Andrew Peacock / AFP - Getty Images, file
A handout file photo of the stranded Russian ship MV Akademik Shokalskiy.
A Russian research ship and a Chinese icebreaker that were stranded in Antarctica have broken free from heavy ice and no longer need to be rescued by the United States, Australian officials said Wednesday.
More than 50 scientists, researchers and tourists had to be airlifted from the Russian-owned vessel Akademik Shokalskiy after it became trapped on Dec. 24, 100 nautical miles east of French Antarctic station Dumont d'Urville and about 1,500 nautical miles (2,250 miles) south of Tasmania, Australia.
The protracted international rescue effort was itself delayed by the conditions, with blinding snow, strong winds and thick sea ice preventing the airlift until Jan. 2.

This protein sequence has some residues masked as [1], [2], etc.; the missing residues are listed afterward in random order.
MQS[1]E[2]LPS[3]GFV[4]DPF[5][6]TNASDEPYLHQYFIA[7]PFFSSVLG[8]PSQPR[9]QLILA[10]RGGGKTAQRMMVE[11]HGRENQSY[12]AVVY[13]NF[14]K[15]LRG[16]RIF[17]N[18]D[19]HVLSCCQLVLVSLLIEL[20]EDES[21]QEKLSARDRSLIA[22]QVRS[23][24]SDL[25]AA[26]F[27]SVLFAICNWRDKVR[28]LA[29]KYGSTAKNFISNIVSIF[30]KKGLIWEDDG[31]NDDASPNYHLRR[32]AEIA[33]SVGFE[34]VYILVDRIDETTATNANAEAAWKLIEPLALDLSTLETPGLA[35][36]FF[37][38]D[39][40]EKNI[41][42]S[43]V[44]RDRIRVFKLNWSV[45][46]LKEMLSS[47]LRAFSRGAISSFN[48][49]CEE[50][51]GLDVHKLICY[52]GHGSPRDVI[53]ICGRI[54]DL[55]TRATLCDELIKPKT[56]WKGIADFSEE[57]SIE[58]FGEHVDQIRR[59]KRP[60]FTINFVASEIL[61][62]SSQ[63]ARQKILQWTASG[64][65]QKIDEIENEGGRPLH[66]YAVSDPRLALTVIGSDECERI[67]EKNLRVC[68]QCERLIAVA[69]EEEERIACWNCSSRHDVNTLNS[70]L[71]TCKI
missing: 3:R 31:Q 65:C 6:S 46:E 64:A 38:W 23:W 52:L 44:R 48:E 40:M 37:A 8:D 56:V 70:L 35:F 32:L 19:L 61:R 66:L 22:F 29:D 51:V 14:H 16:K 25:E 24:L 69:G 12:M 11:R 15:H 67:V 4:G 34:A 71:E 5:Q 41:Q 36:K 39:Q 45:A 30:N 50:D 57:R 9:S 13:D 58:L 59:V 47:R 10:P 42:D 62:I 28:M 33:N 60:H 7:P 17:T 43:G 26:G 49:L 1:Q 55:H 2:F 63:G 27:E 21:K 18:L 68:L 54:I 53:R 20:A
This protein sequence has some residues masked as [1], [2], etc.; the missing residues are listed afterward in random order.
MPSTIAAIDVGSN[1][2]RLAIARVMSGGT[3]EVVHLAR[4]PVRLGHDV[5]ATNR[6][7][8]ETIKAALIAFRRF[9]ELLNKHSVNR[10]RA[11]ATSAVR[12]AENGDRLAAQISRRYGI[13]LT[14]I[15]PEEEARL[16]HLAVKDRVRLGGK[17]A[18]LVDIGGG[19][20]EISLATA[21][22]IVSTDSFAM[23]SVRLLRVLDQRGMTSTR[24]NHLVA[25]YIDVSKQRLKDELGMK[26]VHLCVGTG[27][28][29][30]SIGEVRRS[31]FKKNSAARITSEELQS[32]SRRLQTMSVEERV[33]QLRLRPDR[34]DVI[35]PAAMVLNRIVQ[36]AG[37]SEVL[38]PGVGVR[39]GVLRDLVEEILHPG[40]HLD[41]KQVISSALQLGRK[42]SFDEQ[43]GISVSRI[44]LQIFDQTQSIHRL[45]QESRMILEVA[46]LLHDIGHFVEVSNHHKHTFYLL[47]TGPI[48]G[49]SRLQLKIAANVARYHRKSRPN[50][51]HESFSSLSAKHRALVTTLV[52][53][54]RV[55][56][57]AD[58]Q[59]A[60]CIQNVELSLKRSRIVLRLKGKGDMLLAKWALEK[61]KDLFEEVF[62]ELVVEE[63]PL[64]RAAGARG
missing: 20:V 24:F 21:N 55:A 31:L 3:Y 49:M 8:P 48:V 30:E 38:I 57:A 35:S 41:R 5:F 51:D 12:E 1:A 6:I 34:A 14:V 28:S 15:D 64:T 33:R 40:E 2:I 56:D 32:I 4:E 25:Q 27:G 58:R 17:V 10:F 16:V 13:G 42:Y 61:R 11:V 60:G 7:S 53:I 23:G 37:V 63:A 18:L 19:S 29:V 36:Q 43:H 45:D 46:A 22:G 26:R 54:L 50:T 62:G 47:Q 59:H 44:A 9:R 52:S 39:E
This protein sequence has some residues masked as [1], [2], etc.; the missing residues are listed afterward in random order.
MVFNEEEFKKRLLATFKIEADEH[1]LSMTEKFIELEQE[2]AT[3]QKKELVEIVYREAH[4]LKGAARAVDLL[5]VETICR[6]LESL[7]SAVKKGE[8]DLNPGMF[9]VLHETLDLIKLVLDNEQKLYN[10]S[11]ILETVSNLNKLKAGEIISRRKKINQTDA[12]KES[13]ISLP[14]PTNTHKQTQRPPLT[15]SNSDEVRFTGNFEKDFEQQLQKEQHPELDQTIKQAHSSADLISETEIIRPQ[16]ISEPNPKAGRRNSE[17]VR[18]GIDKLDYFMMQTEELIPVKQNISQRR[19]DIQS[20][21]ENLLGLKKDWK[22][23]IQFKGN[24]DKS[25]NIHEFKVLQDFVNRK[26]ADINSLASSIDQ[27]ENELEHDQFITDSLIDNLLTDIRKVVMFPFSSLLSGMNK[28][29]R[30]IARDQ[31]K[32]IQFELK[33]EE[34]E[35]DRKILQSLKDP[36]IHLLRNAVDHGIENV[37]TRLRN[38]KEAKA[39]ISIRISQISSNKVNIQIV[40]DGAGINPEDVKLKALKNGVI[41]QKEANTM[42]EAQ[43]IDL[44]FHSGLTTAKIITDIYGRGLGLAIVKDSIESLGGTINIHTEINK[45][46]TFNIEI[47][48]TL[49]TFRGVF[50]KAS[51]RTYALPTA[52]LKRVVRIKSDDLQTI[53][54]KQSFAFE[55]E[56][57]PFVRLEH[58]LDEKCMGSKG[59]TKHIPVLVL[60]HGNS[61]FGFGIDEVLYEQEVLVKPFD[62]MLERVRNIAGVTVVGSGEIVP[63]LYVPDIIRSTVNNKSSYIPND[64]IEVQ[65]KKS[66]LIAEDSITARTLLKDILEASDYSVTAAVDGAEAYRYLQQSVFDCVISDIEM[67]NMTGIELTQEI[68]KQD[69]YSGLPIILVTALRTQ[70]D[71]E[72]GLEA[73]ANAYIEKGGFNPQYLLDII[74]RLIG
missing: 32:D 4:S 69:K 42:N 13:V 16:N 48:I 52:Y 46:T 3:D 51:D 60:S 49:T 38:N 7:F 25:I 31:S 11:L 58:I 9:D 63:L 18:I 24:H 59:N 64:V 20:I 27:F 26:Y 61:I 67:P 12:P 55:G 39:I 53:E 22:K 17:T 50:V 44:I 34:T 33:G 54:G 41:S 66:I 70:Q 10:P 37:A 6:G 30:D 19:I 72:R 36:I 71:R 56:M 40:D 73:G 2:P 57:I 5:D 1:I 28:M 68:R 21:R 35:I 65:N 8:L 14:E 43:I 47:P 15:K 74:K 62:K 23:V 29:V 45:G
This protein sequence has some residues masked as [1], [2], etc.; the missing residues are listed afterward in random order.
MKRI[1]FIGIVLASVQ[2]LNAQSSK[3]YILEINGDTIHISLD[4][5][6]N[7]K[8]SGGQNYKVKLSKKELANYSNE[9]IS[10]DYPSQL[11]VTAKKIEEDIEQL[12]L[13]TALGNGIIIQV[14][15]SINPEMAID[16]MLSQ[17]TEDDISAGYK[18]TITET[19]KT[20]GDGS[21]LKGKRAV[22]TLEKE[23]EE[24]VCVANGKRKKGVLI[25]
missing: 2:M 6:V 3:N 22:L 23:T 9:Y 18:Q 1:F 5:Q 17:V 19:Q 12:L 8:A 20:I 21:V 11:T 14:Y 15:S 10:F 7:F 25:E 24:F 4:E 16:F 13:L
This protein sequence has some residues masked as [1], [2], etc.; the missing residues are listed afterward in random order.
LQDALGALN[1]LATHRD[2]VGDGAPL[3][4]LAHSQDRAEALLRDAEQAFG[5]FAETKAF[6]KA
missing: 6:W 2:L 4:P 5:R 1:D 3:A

The passengers were ferried to an Australian vessel by a helicopter from the Chinese icebreaker Xue Long, or Snow Dragon, which had been on its way to help but itself became stuck in the thick ice.
The Chinese ship that dispatched its helicopter Jan. 2 to airlift scores of passengers off a stranded Russian ship is now itself stuck in the ice. NBC's Martin Fletcher reports.
Australian officials then asked United States Coast Guard ice breaker Polar Star to assist, but the American vessel was stood down late Tuesday after both the trapped ships finally emerged from the ice sheet.
“The Akademik Shokalskiy and the Xue Long have broken free from the ice in Antarctica and are no longer in need of assistance,” the Australian Maritime Safety Authority said in a statement Wednesday.
The Polar Star “has been released from search and rescue tasking,” the statement added, “and will now continue on its original mission to McMurdo Sound.”
“The Captain of the Akademik Shokalskiy passed on his thanks to all those who assisted the vessel and informed the RCC that they will now proceed to Bluff in New Zealand,” the statement said.
NBC News' Marc Smith contributed to this report.
Related: More coverage of the trapped ships
This story was originally published on Wed Jan 8, 2014 4:07 AM EST